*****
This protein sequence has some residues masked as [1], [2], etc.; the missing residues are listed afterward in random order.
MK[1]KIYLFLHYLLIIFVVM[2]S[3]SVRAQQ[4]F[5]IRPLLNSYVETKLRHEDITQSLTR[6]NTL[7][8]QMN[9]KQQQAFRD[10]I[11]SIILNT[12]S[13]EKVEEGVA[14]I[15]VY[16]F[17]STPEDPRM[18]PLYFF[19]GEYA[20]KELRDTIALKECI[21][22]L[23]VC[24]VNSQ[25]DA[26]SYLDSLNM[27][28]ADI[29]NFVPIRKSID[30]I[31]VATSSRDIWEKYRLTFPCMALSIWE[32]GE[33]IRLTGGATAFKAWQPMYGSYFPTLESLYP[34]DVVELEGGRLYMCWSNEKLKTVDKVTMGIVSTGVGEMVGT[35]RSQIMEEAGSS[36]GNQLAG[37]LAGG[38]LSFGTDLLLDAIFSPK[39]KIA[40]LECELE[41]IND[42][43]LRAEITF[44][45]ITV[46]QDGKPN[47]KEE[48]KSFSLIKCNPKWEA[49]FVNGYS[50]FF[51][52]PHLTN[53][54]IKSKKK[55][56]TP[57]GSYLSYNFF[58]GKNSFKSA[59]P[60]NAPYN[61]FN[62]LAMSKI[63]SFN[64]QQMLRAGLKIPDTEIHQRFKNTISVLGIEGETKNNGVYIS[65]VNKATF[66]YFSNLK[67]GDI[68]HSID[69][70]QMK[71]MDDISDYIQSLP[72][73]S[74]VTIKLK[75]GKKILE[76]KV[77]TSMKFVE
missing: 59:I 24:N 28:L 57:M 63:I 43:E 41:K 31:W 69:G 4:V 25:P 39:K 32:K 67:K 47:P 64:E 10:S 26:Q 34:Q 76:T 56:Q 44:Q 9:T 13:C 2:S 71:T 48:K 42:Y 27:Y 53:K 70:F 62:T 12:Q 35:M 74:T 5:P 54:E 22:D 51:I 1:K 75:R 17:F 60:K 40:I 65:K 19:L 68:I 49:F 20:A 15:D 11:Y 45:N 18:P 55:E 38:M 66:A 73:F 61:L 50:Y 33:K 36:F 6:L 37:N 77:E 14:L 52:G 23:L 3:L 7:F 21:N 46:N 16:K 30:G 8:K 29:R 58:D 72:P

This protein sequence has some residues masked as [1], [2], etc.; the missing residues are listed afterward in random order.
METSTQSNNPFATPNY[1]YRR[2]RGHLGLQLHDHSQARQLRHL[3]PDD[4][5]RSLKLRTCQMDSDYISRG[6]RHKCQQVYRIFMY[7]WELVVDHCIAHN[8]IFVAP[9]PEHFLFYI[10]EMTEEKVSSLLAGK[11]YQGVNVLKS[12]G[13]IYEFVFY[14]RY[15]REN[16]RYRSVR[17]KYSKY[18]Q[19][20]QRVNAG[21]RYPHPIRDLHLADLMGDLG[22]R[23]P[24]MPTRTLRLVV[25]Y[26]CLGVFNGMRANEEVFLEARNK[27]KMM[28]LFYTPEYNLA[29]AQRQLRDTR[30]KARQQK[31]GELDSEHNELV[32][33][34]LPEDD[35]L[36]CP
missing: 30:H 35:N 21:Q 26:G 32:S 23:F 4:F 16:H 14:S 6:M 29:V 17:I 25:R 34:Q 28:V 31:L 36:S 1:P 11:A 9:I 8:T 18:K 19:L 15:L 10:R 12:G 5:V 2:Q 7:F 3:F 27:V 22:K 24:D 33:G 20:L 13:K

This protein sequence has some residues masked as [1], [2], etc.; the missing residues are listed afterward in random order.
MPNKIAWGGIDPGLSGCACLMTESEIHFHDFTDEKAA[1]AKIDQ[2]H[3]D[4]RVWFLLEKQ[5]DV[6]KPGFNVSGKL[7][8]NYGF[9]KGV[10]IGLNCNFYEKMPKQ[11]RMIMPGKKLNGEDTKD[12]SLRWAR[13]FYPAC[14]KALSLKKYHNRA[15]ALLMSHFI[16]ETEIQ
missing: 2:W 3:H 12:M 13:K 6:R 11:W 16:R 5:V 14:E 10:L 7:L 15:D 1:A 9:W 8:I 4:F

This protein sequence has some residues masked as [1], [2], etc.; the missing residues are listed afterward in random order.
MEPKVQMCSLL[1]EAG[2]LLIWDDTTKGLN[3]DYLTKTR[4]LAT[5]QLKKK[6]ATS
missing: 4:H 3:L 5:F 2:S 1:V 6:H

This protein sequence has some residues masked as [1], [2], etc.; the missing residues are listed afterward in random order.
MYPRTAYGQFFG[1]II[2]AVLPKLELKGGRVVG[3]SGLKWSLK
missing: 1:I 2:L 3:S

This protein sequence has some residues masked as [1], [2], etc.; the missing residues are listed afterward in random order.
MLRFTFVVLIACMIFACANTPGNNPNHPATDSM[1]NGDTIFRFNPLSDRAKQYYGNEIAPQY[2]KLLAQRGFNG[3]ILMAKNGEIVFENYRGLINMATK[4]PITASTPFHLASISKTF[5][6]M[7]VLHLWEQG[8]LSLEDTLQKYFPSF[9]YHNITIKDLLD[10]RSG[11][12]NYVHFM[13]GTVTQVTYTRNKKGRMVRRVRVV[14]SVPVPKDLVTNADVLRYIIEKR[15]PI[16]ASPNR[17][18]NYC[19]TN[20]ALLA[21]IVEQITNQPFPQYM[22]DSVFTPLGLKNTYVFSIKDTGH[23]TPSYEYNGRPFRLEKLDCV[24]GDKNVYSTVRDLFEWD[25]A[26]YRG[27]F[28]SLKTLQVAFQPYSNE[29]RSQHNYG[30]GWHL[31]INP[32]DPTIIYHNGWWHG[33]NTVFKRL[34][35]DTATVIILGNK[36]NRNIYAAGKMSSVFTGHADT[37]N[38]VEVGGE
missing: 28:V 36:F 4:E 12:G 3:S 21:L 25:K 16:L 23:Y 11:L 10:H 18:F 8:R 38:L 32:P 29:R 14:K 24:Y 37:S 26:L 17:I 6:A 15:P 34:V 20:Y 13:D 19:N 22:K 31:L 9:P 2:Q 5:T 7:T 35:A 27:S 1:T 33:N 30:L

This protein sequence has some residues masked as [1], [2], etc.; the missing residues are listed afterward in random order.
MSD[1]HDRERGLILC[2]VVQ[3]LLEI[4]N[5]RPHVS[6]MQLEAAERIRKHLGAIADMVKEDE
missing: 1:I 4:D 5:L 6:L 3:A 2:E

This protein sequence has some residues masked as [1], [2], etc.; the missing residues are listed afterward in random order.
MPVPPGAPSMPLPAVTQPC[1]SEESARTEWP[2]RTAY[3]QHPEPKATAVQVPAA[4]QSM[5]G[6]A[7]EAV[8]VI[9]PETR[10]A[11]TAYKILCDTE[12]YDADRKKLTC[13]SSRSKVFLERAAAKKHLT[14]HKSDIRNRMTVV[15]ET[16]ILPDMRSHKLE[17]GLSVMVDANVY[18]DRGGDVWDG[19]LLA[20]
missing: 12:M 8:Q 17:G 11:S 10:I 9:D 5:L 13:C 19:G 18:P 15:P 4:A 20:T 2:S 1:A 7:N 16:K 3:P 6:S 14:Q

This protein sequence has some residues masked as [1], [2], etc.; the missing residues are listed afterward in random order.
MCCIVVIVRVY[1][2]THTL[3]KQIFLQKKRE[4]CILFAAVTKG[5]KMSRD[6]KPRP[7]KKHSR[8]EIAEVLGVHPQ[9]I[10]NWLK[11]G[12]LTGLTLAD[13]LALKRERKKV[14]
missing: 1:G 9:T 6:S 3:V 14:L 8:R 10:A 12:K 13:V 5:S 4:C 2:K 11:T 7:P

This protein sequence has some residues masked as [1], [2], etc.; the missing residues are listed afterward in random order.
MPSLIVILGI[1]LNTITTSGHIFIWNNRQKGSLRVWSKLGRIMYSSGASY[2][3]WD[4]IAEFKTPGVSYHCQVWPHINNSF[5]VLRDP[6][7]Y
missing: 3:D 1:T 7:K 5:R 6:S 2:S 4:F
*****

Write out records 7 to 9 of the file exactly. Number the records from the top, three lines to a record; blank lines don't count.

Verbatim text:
This protein sequence has some residues masked as [1], [2], etc.; the missing residues are listed afterward in random order.
MSD[1]HDRERGLILC[2]VVQ[3]LLEI[4]N[5]RPHVS[6]MQLEAAERIRKHLGAIADMVKEDE
missing: 1:I 4:D 5:L 6:L 3:A 2:E

This protein sequence has some residues masked as [1], [2], etc.; the missing residues are listed afterward in random order.
MPVPPGAPSMPLPAVTQPC[1]SEESARTEWP[2]RTAY[3]QHPEPKATAVQVPAA[4]QSM[5]G[6]A[7]EAV[8]VI[9]PETR[10]A[11]TAYKILCDTE[12]YDADRKKLTC[13]SSRSKVFLERAAAKKHLT[14]HKSDIRNRMTVV[15]ET[16]ILPDMRSHKLE[17]GLSVMVDANVY[18]DRGGDVWDG[19]LLA[20]
missing: 12:M 8:Q 17:G 11:S 10:I 9:D 5:L 13:C 19:G 18:P 15:P 4:A 20:T 2:S 1:A 7:N 16:K 3:P 6:S 14:Q

This protein sequence has some residues masked as [1], [2], etc.; the missing residues are listed afterward in random order.
MCCIVVIVRVY[1][2]THTL[3]KQIFLQKKRE[4]CILFAAVTKG[5]KMSRD[6]KPRP[7]KKHSR[8]EIAEVLGVHPQ[9]I[10]NWLK[11]G[12]LTGLTLAD[13]LALKRERKKV[14]
missing: 1:G 9:T 6:S 3:V 14:L 8:R 10:A 12:K 13:V 5:S 4:C 2:K 11:T 7:P